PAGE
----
One of the mysteries of the English language finally explained.
A person regarded as contemptible or socially inferior.
despicable people, despicable person, rabble, riff-raff, refuse, garbage, trash, vermin, good-for-nothing, good-for-nothings, undesirable, undesirables, the lowest of the low, the dregs of societyView synonyms
- ‘For each of these guys are scores of others who ride, from the dirtiest swamp trog to the freshest flip technician.’
- ‘He's your typical footy trog who inflates the language of football by injecting gratuitous fat-speak.’
- ‘At the risk of sounding like one of those trogs who dwells in a cave, shouts UGH when a strange clan shows up and waves monkey femurs, and must wait 75,000 years before Nuance is discovered, I'll admit to being anti-enemy.’
- ‘Where are all the not-yet-total trogs, but not still bling-bling homies?’
- ‘Unlike him, I think top universities do have a duty to open more routes, but ministers should devise quotas that help the genuinely disadvantaged, the trogs of Hartlepool, not the trendies of Hampstead.’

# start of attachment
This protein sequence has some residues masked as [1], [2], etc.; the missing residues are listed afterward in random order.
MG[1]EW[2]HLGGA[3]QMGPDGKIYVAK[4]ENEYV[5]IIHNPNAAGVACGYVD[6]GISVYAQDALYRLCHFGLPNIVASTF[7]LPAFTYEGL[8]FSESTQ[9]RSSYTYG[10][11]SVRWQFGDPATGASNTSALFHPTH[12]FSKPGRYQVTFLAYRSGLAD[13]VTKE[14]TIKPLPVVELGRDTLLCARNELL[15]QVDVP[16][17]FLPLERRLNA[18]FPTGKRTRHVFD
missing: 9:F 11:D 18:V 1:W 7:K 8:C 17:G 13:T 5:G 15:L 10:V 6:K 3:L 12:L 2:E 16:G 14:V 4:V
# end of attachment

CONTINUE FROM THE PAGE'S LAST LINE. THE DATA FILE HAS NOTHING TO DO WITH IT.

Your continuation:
1950s: abbreviation of troglodyte.
no object, with adverbial of direction Walk heavily or laboriously; trudge.‘I left him trogging off to the tube station’
meander, make one's way, wind one's way, find one's way, pick one's wayView synonyms
- ‘But I haven't come along and sort of trogged around Hollywood begging for a job.’
- ‘The guided Sicilian Volcano Hike will have you trogging up and around Etna for a couple of days, exploring craters and eerie lava fields, then cresting the summit.’
- ‘He is happy to continue his apprenticeship with Gary, trogging up and down to Wales each week in the famous ‘magic bus’.’
1980s: perhaps a blend of trudge or trek and slog.
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